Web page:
# Genus of non-complete intersections

Suppose $X\subset \mathbb{P}_k^N$ a nonsingular curve is a complete intersection of hypersurfaces $F_1, \cdots, F_{N-1}$ (of degrees $d_1, \cdots, d_{N-1}$ resp). Then, we know that the canonical divisor on $X$ is $\mathcal{O}_X(d_1 + \cdots + d_{N-1} - n - 1)$. Hence, intersection theory on projective space gives a formula for the genus of $X$ entirely in terms of the various $d_i$. Specifically, $$2g - 2 = d_1\cdots d_{N-1} (d_1 + \cdots + d_{N-1} - N - 1)$$

$\textbf{Question:}$ Suppose $X$ is a nonsingular curve in $\mathbb{P}^N$, and $X = V(F_1, \cdots, F_m)$ is not a complete intersection. Can one get a similarly simple formula for the genus of $X$, perhaps entirely in terms of the degrees of the $F_i$? Is this too much to ask? I can't even simply describe the canonical divisor.

• No. Think of it this way: being a complete intersection actually specifies a resolution of the ideal of the curve (via the Koszul complex). From this information the Euler characteristic of the structure sheaf can be determined, which gives the genus. More generally, if only generators of the ideal are known, the full structure of the resolution can be mysterious. If you know the full resolution you can determine the arithmetic genus (and hence the geometric genus since the curve is smooth), but the genus depends intimately on the resolution, i.e. on the "relations" between the $F_i$. – Jack Huizenga Nov 26 '12 at 4:06
• Jack, Thanks! Good to know that this is "too much to ask". Is it at least possible to describe the canonical divisor? – LMN Nov 26 '12 at 4:22
• how would one describe the canonical divisor without computing the genus? What properties of a divisor (that there is any hope of knowing) can you know without knowing its degree? – Will Sawin Nov 26 '12 at 4:24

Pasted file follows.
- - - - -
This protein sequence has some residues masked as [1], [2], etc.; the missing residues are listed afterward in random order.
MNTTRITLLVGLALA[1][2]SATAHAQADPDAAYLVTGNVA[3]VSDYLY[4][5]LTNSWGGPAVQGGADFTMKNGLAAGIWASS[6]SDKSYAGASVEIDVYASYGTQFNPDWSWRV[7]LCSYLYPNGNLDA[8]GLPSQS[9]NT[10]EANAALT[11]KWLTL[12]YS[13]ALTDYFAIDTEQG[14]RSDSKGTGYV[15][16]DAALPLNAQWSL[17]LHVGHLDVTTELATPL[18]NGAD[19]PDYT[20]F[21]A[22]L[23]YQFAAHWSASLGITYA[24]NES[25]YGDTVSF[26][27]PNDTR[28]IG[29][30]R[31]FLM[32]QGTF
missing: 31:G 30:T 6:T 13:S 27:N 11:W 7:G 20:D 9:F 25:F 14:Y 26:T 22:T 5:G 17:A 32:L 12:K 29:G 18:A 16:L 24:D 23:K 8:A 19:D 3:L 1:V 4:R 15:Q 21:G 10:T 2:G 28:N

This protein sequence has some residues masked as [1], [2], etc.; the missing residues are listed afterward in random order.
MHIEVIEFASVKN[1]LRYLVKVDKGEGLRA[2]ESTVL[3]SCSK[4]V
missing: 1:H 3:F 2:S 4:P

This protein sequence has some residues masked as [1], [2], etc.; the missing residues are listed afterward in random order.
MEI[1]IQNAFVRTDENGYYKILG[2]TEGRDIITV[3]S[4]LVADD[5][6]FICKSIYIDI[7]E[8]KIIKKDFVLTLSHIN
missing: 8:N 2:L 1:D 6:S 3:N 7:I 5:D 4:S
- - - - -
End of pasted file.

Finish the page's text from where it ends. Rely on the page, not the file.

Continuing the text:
• Will, you could know perhaps that it is the restriction of $\mathcal{O}(n)$. This doesn't tell you the degree. (I'm not suggesting that the canonical divisor is the restriction of a line bundle on projective space). – LMN Nov 26 '12 at 4:27
• The best you can hope for, if you do not impose some further conditions, is to bound the genus in terms of the degrees. First of all, there is a bound on the the degree $d$ of the curve $X$, namely $d\leq \text{max}(\text{deg}(F_i))^{N-1}$. For a generic linear projection of $X$ to $\mathbb{P}^2$, the image is an at worst nodal curve whose geometric genus is less than the arithmetic genus, i.e., $g(X) \leq (d-1)(d-2)/2$. Certainly if you impose further restrictions on $X$ or the equations $F_i$, then you can improve this. However, this is sharp for plane curves. – Jason Starr Nov 26 '12 at 14:44

Perhaps Liaison Theory could be useful to you. Roughly speaking two subschemes $V,W\subset\mathbb{P}^n$ are linked if there is an arithmetically Cohen-Macaulay scheme $X$ such that $X = V\cup W$. In particular they may be linked by a complete intersection $X$. If $V$, and hence $W$, is locally Cohen-Macaulay then $$deg(V)+deg(W) = deg(X).$$ Furthermore one can express the arithmetic genus of $V$ in terms of the arithmetic genera of $W$ and $X$. This theory works for schemes of arbitrary codimension but it is particularly well behaved in codimension two.
Assume to have a curve $C\subset\mathbb{P}^n$ which is not a complete intersection but such that there exists an arithmetically Cohen-Macaulay curve $X\subset\mathbb{P}^n$ with minimal free resolution $$0\mapsto S(-d)\rightarrow E_r\rightarrow E_{r-1}\rightarrow ...\rightarrow E_1\rightarrow I_X\mapsto 0$$ such that $C\cup\Gamma = X$. That is $C$ and $\Gamma$ are linked via $X$. Let $g_1$ and $g_2$ be the arithmetic genera of $C$ and $\Gamma$. Then $$p_a(X)-1-deg(\Gamma)(d-n-1) = g_1-g_2.$$ On the other hand $$p_a(X) = \frac{1}{2}deg(X)(d-n-1)+1.$$ Combining these with $$deg(X)-2deg(\Gamma) = deg(C)-deg(\Gamma)$$ we get $$g_1-g_2 = \frac{1}{2}(d-n-1)(deg(C)-deg(\Gamma)).$$ In particular, if $\deg(C)=deg(\Gamma)$ then $g_1 = g_2$. Assume $X\subset\mathbb{P}^3$ is complete intersection of two surfaces of degree $d_1,d_2$. Then we get $$g_1-g_2 = \frac{1}{2}(d_1+d_2-4)(deg(C)-deg(\Gamma)).$$ An easy example: take a twisted cibic $C\subset\mathbb{P}^4$ and two quadrics $Q_1,Q_2$ containing $C$. Then $C\cup L = X =Q_1\cap Q_2$. The residual curve $L$ is a line. Furthermore we know that $p_a(X) = 1$. From the formula we get $g_1-0 = \frac{1}{2}(4-3-1)(3-1) = 0$.
Another example: Let $C\subset\mathbb{P}^3$ be a smooth curve of degree $5$. Then $C$ is contained in a unique quadric surface $Q$. Take a cubic surface $S$ containing $C$. Then $C\cup L = Q\cap S = X$. We have $deg(X) = 6$ and $p_a(X) = 4$. Therefore $g_1 = \frac{1}{2}(2+3-4)(5-1) = 2$ and $C$ is a curve of genus two. In particular it is hyperelliptic.